See it: Scientists photograph ‘lost bird,’ not seen for decades, during expedition in Africa

University of Texas at El Paso researchers found a bird in the Congo that hasn't been seen in the wild for 20 years and photograph it for the first time in history.

KINSHASA, Congo - The yellow-crested helmetshrike is a species of bird categorized as a "lost bird" by the American Bird Conservancy, having not been spotted in the wild in nearly two decades until now. 

During a six-week expedition that ran from December 2023 to January 2024, deep in the mountains of the Republic of the Congo, researchers from the University of Texas at El Paso (UEP) found the bird and was able to capture the first recorded photos of the bird. 

"It was a mind-blowing experience to come across these birds. We knew they might be possible here, but I was not prepared for how spectacular and unique they would appear in life," Michael Harvey, UTEP ornithologist who photographed the bird, said. 

According to a press release from UTEP, the team stumbled across the bird on the slopes of a mountain. They found a flock of 18 helmetshrikes.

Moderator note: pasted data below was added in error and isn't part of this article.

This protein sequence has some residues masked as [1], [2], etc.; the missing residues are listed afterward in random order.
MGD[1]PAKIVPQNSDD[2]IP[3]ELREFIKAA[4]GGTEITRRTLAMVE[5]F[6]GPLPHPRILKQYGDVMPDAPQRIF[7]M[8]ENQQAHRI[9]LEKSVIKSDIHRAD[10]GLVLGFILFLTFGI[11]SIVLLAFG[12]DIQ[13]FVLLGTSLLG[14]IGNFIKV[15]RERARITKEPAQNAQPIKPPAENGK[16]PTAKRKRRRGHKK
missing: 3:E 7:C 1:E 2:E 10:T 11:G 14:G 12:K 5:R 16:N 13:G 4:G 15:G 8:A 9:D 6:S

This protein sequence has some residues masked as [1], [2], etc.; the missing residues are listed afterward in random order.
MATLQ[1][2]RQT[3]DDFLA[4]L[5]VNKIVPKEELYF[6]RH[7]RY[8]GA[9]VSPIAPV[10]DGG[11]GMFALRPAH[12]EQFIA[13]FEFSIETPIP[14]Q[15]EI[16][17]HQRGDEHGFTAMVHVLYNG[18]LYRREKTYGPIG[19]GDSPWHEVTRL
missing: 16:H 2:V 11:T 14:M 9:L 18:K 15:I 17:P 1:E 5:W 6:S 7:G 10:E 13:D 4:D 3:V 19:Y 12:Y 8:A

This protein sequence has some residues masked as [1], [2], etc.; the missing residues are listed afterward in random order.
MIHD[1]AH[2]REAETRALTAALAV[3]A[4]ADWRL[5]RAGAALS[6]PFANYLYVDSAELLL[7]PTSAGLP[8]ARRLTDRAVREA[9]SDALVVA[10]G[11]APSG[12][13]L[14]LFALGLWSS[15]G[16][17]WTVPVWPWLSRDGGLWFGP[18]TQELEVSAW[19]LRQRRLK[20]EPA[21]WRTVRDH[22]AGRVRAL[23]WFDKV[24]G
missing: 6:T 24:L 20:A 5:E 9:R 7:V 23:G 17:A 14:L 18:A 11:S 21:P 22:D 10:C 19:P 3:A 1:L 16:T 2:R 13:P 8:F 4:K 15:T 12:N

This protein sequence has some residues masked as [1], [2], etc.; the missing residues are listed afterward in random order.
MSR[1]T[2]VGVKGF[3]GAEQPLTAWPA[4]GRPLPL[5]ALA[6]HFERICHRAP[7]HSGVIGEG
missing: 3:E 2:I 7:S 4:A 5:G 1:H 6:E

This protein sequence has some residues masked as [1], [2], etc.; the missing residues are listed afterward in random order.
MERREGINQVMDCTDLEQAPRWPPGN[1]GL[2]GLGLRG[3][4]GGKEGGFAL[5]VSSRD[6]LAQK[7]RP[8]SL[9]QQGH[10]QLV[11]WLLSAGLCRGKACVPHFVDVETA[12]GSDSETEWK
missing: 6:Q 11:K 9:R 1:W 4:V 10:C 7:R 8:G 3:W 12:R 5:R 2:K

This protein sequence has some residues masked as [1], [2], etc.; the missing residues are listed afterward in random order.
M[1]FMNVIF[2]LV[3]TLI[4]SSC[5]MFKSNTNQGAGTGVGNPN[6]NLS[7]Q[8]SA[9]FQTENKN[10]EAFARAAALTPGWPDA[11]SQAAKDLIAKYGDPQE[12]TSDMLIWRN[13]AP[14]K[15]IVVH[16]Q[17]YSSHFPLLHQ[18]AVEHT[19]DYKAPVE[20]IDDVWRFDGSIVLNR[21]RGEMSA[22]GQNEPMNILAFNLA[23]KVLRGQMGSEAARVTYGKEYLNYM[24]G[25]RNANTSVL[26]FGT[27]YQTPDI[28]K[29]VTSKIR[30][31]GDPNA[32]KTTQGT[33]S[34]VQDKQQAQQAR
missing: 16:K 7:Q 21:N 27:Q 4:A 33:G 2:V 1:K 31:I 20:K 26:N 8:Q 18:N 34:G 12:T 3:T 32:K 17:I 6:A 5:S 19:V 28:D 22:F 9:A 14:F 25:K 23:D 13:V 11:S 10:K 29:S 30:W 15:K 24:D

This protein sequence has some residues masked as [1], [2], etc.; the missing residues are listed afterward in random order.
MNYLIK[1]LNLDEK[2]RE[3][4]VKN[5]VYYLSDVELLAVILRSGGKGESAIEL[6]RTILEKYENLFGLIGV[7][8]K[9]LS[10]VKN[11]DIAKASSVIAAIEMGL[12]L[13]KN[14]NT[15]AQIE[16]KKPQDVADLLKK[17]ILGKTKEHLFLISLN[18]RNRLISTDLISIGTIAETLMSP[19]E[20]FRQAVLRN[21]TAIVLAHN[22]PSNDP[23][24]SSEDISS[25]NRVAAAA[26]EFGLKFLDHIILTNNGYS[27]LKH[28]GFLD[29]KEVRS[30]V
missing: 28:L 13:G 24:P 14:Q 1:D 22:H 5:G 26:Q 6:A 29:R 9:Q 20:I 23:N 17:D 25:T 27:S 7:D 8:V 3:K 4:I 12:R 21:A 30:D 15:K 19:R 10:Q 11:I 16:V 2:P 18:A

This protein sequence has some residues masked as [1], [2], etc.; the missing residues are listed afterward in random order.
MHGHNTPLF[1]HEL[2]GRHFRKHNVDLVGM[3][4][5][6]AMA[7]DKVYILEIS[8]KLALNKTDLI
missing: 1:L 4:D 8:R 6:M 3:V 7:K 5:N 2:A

Harvey said the discovery brought solace to the team who feared for the species’ health. 

"This inspires hope that perhaps the species still has a reasonably healthy population in the remote forests of the region," Harvey said. "But mining and logging as well as the clearing of forests for agriculture are making inroads deep into the forests of the Itombwe range. We are in discussions with other researchers and conservation organizations to further efforts to protect the region’s forests and the helmetshrike."

The UTEP team journeyed over 75 miles on foot through the Itombwe Massif, a range of mountains located in the eastern part of the Democratic Republic of Congo in Central Africa. 

It’s known for its rugged terrain, with peaks reaching over 9,800 feet. It is also home to a wide variety of plant and animal species, some found nowhere else on Earth